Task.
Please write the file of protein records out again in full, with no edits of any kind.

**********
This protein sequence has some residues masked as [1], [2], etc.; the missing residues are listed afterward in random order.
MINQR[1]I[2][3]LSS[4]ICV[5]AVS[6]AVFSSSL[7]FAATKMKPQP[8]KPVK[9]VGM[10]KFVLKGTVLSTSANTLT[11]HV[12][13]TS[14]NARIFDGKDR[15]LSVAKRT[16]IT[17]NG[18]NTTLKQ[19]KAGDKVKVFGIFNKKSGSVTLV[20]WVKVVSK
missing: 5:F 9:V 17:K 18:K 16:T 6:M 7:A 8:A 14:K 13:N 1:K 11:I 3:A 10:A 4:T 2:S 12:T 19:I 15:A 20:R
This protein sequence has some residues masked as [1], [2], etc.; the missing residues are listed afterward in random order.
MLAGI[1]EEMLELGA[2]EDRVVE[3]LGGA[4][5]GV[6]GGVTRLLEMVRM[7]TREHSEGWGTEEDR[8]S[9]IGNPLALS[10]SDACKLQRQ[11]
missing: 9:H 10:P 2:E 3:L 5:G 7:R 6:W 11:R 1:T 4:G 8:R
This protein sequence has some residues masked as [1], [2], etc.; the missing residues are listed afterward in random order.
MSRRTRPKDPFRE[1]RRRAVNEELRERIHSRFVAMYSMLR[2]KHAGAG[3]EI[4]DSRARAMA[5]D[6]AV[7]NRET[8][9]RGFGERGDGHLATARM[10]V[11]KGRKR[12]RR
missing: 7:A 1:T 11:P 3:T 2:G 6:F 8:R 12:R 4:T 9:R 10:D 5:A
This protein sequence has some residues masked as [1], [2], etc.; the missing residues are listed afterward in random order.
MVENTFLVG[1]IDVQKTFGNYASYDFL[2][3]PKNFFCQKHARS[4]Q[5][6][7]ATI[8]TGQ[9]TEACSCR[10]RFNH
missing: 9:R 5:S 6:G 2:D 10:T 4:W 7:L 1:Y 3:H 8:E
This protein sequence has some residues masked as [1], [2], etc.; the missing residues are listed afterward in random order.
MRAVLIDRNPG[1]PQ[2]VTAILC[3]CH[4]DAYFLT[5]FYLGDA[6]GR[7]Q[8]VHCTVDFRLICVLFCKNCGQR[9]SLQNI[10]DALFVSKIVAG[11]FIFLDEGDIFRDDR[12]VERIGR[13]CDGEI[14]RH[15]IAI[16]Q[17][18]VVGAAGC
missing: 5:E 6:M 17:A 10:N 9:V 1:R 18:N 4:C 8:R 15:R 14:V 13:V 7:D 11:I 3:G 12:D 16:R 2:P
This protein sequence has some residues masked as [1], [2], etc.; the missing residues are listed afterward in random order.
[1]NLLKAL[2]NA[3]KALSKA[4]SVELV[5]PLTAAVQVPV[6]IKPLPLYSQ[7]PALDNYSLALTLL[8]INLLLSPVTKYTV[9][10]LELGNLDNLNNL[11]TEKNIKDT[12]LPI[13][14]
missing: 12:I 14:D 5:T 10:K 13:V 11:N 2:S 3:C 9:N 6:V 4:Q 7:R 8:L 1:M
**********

This protein sequence has some residues masked as [1], [2], etc.; the missing residues are listed afterward in random order.
MINQR[1]I[2][3]LSS[4]ICV[5]AVS[6]AVFSSSL[7]FAATKMKPQP[8]KPVK[9]VGM[10]KFVLKGTVLSTSANTLT[11]HV[12][13]TS[14]NARIFDGKDR[15]LSVAKRT[16]IT[17]NG[18]NTTLKQ[19]KAGDKVKVFGIFNKKSGSVTLV[20]WVKVVSK
missing: 5:F 9:V 17:K 18:K 16:T 6:M 7:A 8:A 14:K 13:N 1:K 11:I 3:A 10:A 4:T 2:S 12:T 19:I 15:A 20:R
This protein sequence has some residues masked as [1], [2], etc.; the missing residues are listed afterward in random order.
MLAGI[1]EEMLELGA[2]EDRVVE[3]LGGA[4][5]GV[6]GGVTRLLEMVRM[7]TREHSEGWGTEEDR[8]S[9]IGNPLALS[10]SDACKLQRQ[11]
missing: 9:H 10:P 2:E 3:L 5:G 7:R 6:W 11:R 1:T 4:G 8:R
This protein sequence has some residues masked as [1], [2], etc.; the missing residues are listed afterward in random order.
MSRRTRPKDPFRE[1]RRRAVNEELRERIHSRFVAMYSMLR[2]KHAGAG[3]EI[4]DSRARAMA[5]D[6]AV[7]NRET[8][9]RGFGERGDGHLATARM[10]V[11]KGRKR[12]RR
missing: 7:A 1:T 11:P 3:T 2:G 6:F 8:R 12:R 4:T 9:R 10:D 5:A
This protein sequence has some residues masked as [1], [2], etc.; the missing residues are listed afterward in random order.
MVENTFLVG[1]IDVQKTFGNYASYDFL[2][3]PKNFFCQKHARS[4]Q[5][6][7]ATI[8]TGQ[9]TEACSCR[10]RFNH
missing: 9:R 5:S 6:G 2:D 10:T 4:W 7:L 1:Y 3:H 8:E
This protein sequence has some residues masked as [1], [2], etc.; the missing residues are listed afterward in random order.
MRAVLIDRNPG[1]PQ[2]VTAILC[3]CH[4]DAYFLT[5]FYLGDA[6]GR[7]Q[8]VHCTVDFRLICVLFCKNCGQR[9]SLQNI[10]DALFVSKIVAG[11]FIFLDEGDIFRDDR[12]VERIGR[13]CDGEI[14]RH[15]IAI[16]Q[17][18]VVGAAGC
missing: 5:E 6:M 17:A 10:N 9:V 1:R 18:N 4:C 8:R 15:R 14:V 13:V 7:D 11:I 3:G 12:D 16:R 2:P
This protein sequence has some residues masked as [1], [2], etc.; the missing residues are listed afterward in random order.
[1]NLLKAL[2]NA[3]KALSKA[4]SVELV[5]PLTAAVQVPV[6]IKPLPLYSQ[7]PALDNYSLALTLL[8]INLLLSPVTKYTV[9][10]LELGNLDNLNNL[11]TEKNIKDT[12]LPI[13][14]
missing: 12:I 14:D 5:T 10:K 13:V 11:N 2:S 3:C 9:N 6:V 4:Q 7:R 8:L 1:M